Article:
CSS Custom Properties explained

In programming languages the term “variable” describes a storage location normally associated with an identifier that contains some value. Despite fact that CSS is a markup language, spec creators were very generous recently and gave us a tiny, but very powerful piece of real programming capability. Excitement about native CSS Custom Properties is generally tempered by the incorrect comparison to variables used in preprocessors like Sass or LESS. Don’t be fooled by this misconception! Bare with me for the rest of this article and let’s embrace the power of this new native feature together.

Syntax

When I saw the syntax for a first time I wasn’t a big fan of it. To be honest, not much has changed since. One of the spec creators gave us a fair explanation behind the naming decisions.

If we use $foo for variables, we’ll be unable to use it for future “variable-like” things.

A declaration can be made on any selector and it requires a valid identifier that starts with two dashes. Unlike other CSS properties, variable names are case-sensitive. They follow inheritance and specificity rules like all other ordinary properties. If you need a reminder on how specificity in CSS works, I encourage you to read “CSS Specificity explained” first. The common practice is to declare it on the :root element to keep it accessible in all child selectors.

:root {
  --brand-color: #06c;
}

To reference a variable value use the var() function.

h1 {
  color: var(--brand-color);
}

Custom properties can share values between each other.

:root {
  --brand-color: #06c;
  --logo-color: var(--brand-color);
}

The new var function allows a fallback value in case the property wasn’t declared beforehand.

p {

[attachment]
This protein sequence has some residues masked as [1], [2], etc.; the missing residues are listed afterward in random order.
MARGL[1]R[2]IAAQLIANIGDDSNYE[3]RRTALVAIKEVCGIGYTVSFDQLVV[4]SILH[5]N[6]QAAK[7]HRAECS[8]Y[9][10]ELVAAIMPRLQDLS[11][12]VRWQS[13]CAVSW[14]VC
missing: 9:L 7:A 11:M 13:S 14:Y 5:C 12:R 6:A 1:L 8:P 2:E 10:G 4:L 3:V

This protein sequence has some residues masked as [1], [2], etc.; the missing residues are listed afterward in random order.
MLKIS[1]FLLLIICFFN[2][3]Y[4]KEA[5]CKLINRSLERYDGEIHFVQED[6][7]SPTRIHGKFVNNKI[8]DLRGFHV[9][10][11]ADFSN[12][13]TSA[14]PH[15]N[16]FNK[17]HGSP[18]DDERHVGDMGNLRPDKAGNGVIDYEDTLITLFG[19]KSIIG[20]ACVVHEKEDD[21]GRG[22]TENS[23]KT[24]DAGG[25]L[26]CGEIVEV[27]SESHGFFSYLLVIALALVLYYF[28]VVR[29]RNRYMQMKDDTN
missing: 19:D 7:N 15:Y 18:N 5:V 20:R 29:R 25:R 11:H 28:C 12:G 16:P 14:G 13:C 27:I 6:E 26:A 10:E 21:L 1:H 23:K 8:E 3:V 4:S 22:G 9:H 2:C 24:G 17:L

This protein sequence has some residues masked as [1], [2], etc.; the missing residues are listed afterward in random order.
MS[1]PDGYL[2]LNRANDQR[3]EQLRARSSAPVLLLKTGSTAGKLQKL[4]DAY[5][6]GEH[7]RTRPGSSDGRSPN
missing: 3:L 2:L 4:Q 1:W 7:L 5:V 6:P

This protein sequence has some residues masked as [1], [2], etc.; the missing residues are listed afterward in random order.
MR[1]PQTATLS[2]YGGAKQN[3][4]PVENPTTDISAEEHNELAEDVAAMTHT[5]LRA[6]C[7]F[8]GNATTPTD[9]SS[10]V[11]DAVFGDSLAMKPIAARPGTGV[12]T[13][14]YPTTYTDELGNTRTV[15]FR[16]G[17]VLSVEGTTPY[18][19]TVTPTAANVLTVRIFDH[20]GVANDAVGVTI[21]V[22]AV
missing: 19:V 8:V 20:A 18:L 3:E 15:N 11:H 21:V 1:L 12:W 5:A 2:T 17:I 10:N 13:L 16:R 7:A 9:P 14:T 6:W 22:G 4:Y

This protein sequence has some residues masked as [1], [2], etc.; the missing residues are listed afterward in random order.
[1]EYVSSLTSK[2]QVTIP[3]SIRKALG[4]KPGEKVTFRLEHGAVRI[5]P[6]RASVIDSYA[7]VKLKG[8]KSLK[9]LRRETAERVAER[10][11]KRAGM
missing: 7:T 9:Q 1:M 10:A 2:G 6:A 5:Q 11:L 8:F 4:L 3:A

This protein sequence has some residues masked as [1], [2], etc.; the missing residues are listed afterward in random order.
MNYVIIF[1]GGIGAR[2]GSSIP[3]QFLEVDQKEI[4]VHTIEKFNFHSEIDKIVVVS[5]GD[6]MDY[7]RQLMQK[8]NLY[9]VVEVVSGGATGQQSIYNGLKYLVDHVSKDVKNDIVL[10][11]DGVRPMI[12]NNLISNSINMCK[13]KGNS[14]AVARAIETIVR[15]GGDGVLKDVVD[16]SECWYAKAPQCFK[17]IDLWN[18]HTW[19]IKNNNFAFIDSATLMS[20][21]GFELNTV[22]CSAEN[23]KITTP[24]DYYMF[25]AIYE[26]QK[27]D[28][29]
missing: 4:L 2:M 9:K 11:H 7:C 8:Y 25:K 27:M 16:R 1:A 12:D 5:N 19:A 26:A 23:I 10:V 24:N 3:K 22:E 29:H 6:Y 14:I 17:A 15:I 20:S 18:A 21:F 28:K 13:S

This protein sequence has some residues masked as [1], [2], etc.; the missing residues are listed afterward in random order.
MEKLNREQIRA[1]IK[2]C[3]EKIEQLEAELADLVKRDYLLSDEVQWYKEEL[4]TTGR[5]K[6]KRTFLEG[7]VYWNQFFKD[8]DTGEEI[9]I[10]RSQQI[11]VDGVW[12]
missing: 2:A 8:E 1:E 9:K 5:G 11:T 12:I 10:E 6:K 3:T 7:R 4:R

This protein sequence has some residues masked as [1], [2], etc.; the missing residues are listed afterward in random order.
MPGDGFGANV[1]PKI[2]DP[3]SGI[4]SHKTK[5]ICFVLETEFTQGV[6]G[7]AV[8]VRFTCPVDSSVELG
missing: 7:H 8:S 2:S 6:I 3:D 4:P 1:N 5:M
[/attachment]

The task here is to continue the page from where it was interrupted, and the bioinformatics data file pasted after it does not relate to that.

font-family: var(--font-stack, Roboto, Helvetica);
}

// Yes, quotation marks are not needed
// More about that here
// https://mathiasbynens.be/notes/unquoted-font-family

Variables cannot be a property name or part of a value. The following examples are not valid.

.foo {
  --side: margin-top;
  var(--side): 20px;
}
.foo {
  --gap: 20;
  margin-top: var(--gap)px;
}

// Use calc() instead
.foo {
  --gap: 20;
  margin-top: calc(var(--gap) * 1px);
}

The difference between native CSS Custom Properties and Sass variables

Preprocessors like Sass or LESS are fantastic! The variables available in these tools are not exactly the same as CSS Custom Properties though. Further, the variables that are available in the popular PostCSS plugin called cssnext use the same syntax as native CSS Custom Properties but still behave exactly the same as those from Sass or LESS. They apply a static value to the declaration during the compilation process. The new native CSS feature applies a value to a DOM element on runtime meaning that the browser allows us to reassign it. The dynamic nature of this feature allows us to take advantage of other language facilities like media queries or cascading. Let’s have a look at the classic example that is impossible with preprocessors, but works fine with native CSS.

$fz: 1rem;

@media (min-width: 60rem) {
  $fz: 1.5rem;
}

body {
  font-size: $fz;
}

The above example applies a static font-size: 1rem to the body tag. The media query is completely ignored because a media query is not something that works in the C or Ruby compiler, it is something that works only in the browser. To make it work in Sass we have to create two separate variables and assign them depending of the breakpoint. CSS Custom Properties don’t require the additional compilation process so the browser applies the value at runtime. When we change the width of the viewport, the value of the property is reassigned as expected.